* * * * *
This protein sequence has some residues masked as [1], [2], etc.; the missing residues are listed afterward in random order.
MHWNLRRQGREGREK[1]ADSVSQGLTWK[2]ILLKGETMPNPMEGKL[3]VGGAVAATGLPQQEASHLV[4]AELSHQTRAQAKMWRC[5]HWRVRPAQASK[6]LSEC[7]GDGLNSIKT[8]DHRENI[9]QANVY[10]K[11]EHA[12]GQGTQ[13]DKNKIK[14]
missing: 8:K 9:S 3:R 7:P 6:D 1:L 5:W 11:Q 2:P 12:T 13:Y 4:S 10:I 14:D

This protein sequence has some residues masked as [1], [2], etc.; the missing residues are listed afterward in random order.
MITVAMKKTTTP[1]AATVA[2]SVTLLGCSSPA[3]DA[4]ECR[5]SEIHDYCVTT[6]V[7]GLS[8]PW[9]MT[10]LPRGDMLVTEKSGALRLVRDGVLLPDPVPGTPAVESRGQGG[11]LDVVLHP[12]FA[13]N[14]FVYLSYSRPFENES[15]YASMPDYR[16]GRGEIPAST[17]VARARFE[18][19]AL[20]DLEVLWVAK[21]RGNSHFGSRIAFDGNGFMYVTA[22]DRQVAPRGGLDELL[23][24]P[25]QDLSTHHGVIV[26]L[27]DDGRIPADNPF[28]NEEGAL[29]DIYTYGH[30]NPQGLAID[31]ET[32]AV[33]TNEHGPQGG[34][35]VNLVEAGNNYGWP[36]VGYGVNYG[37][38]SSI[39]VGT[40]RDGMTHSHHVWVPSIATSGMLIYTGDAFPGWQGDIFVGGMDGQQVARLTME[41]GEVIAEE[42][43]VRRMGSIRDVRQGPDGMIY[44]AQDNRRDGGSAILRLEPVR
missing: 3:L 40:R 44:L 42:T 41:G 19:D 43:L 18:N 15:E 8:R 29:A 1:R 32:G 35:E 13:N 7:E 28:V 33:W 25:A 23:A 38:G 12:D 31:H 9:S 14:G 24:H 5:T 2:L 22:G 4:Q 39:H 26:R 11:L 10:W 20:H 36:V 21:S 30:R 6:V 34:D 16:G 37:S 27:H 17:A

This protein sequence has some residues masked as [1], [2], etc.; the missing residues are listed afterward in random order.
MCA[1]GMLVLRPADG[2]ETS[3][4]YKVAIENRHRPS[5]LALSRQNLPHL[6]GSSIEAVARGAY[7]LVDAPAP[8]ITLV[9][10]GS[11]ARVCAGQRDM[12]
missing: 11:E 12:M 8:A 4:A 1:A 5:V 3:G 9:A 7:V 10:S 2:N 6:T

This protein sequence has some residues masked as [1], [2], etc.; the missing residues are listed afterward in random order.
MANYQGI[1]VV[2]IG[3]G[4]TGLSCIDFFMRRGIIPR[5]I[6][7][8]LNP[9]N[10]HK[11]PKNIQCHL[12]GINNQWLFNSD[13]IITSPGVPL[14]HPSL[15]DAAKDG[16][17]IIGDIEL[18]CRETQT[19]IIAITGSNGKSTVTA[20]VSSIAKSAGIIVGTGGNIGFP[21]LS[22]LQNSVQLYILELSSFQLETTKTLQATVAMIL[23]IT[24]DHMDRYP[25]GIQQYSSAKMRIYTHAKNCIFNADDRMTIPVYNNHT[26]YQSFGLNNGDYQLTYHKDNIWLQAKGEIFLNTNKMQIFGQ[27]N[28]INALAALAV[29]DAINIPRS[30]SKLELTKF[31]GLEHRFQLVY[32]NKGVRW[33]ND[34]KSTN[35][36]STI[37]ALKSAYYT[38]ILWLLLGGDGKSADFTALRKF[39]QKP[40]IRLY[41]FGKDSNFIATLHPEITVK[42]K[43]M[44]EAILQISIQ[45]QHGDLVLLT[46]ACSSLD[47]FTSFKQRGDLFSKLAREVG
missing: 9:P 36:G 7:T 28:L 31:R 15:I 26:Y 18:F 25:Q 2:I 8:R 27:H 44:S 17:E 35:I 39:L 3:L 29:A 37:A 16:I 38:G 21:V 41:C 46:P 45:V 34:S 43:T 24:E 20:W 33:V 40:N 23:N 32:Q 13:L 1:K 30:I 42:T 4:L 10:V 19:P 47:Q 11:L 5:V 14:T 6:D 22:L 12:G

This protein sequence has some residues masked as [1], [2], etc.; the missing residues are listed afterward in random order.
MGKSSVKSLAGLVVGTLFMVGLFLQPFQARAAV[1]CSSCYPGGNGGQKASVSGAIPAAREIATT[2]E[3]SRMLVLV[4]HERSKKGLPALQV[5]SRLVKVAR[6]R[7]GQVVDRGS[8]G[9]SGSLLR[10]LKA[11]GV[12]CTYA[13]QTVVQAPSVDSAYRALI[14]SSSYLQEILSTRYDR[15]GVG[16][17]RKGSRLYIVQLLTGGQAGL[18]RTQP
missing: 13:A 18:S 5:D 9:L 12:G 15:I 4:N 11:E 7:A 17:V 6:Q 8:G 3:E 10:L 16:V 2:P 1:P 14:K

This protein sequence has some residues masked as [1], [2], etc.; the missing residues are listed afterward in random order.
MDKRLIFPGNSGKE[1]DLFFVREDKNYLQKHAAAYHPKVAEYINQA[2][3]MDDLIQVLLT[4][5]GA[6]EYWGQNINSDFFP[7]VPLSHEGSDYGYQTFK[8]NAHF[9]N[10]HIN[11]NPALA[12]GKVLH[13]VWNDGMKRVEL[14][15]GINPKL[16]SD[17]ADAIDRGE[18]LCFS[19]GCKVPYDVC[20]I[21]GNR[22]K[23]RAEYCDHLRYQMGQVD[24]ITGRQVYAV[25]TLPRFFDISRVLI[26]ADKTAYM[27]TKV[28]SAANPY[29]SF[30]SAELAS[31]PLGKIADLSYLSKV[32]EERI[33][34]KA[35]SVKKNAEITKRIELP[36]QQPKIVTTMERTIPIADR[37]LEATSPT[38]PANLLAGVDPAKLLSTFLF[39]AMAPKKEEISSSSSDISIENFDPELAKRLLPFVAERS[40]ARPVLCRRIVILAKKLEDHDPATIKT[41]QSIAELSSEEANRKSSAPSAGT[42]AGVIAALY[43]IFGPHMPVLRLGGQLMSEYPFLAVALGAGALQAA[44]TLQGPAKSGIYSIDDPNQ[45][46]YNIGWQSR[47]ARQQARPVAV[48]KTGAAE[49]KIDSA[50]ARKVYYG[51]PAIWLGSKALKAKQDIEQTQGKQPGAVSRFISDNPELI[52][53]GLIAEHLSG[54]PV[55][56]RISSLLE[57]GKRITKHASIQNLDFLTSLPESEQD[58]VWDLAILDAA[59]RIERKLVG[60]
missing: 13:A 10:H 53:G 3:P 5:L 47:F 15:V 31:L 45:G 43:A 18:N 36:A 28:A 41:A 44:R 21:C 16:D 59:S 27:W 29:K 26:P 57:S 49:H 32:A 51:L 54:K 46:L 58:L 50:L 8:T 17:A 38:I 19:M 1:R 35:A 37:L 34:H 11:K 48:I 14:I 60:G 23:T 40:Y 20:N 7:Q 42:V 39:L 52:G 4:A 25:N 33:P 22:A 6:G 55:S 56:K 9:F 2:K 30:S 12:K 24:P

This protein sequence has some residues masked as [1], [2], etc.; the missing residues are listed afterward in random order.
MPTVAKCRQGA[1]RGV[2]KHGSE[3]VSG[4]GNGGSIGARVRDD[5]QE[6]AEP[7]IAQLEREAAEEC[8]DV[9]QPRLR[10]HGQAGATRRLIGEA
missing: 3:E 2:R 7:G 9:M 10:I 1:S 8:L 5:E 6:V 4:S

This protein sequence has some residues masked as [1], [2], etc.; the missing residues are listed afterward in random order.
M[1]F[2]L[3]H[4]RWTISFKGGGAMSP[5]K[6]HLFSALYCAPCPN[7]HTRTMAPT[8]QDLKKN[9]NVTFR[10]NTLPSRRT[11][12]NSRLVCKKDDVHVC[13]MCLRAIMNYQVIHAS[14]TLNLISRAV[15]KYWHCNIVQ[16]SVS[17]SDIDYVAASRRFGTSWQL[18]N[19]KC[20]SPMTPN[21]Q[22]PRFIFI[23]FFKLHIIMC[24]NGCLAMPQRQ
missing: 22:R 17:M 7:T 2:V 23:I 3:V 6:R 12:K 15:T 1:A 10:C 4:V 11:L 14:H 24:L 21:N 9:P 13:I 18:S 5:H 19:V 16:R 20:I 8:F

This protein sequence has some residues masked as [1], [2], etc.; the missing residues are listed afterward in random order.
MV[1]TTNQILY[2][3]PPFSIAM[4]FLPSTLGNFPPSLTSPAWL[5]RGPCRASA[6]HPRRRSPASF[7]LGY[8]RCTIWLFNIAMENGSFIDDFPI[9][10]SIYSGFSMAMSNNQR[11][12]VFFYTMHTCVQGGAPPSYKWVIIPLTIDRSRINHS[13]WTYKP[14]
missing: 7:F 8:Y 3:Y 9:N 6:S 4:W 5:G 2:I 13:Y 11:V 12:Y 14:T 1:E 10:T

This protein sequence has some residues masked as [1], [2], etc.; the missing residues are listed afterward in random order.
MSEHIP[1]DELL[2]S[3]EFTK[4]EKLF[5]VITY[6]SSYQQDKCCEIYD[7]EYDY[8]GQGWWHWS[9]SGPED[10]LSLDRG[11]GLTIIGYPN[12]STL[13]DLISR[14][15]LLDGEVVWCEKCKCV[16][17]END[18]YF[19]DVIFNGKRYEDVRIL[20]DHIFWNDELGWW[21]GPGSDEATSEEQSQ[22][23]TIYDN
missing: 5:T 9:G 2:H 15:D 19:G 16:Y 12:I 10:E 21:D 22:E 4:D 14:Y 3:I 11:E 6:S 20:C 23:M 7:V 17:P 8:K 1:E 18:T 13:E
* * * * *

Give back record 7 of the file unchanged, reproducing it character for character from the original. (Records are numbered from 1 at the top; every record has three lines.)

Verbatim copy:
This protein sequence has some residues masked as [1], [2], etc.; the missing residues are listed afterward in random order.
MPTVAKCRQGA[1]RGV[2]KHGSE[3]VSG[4]GNGGSIGARVRDD[5]QE[6]AEP[7]IAQLEREAAEEC[8]DV[9]QPRLR[10]HGQAGATRRLIGEA
missing: 3:E 2:R 7:G 9:M 10:I 1:S 8:L 5:E 6:V 4:S